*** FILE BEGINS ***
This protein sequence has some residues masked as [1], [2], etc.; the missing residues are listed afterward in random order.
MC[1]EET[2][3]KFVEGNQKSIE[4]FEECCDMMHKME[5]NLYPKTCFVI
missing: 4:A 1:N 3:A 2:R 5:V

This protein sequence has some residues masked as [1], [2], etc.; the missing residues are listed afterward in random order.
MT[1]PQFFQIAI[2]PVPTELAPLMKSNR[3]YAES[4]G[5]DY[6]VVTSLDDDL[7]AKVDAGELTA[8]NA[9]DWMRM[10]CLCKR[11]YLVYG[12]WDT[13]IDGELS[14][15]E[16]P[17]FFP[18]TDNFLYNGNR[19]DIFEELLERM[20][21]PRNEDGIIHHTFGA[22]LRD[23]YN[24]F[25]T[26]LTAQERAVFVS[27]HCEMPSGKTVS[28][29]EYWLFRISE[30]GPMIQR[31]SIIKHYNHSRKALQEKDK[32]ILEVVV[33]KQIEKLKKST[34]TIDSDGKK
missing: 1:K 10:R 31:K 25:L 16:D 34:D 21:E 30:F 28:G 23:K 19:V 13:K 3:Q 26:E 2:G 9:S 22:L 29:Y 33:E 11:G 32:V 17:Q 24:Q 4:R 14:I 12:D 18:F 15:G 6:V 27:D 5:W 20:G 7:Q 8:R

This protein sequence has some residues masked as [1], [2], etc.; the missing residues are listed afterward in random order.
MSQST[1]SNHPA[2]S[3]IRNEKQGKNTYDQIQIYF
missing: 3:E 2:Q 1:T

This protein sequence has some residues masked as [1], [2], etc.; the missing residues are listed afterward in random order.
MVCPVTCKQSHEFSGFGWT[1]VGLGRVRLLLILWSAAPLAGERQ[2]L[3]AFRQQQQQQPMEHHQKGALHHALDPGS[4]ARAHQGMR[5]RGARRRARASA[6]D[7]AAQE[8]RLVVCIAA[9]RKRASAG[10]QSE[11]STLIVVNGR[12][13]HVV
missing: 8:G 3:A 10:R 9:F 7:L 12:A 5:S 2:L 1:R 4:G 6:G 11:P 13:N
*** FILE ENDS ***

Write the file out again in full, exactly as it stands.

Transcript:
This protein sequence has some residues masked as [1], [2], etc.; the missing residues are listed afterward in random order.
MC[1]EET[2][3]KFVEGNQKSIE[4]FEECCDMMHKME[5]NLYPKTCFVI
missing: 4:A 1:N 3:A 2:R 5:V

This protein sequence has some residues masked as [1], [2], etc.; the missing residues are listed afterward in random order.
MT[1]PQFFQIAI[2]PVPTELAPLMKSNR[3]YAES[4]G[5]DY[6]VVTSLDDDL[7]AKVDAGELTA[8]NA[9]DWMRM[10]CLCKR[11]YLVYG[12]WDT[13]IDGELS[14][15]E[16]P[17]FFP[18]TDNFLYNGNR[19]DIFEELLERM[20][21]PRNEDGIIHHTFGA[22]LRD[23]YN[24]F[25]T[26]LTAQERAVFVS[27]HCEMPSGKTVS[28][29]EYWLFRISE[30]GPMIQR[31]SIIKHYNHSRKALQEKDK[32]ILEVVV[33]KQIEKLKKST[34]TIDSDGKK
missing: 1:K 10:R 31:K 25:L 16:D 34:D 21:E 30:F 28:G 23:K 19:V 13:K 3:Q 26:E 2:G 9:S 22:L 29:Y 33:E 11:G 32:V 17:Q 24:Q 4:R 14:I 12:D 18:F 15:G 6:V 27:D 5:W 20:G 7:Q 8:R

This protein sequence has some residues masked as [1], [2], etc.; the missing residues are listed afterward in random order.
MSQST[1]SNHPA[2]S[3]IRNEKQGKNTYDQIQIYF
missing: 3:E 2:Q 1:T

This protein sequence has some residues masked as [1], [2], etc.; the missing residues are listed afterward in random order.
MVCPVTCKQSHEFSGFGWT[1]VGLGRVRLLLILWSAAPLAGERQ[2]L[3]AFRQQQQQQPMEHHQKGALHHALDPGS[4]ARAHQGMR[5]RGARRRARASA[6]D[7]AAQE[8]RLVVCIAA[9]RKRASAG[10]QSE[11]STLIVVNGR[12][13]HVV
missing: 8:G 3:A 10:R 9:F 7:L 12:A 5:S 2:L 1:R 4:G 6:G 11:P 13:N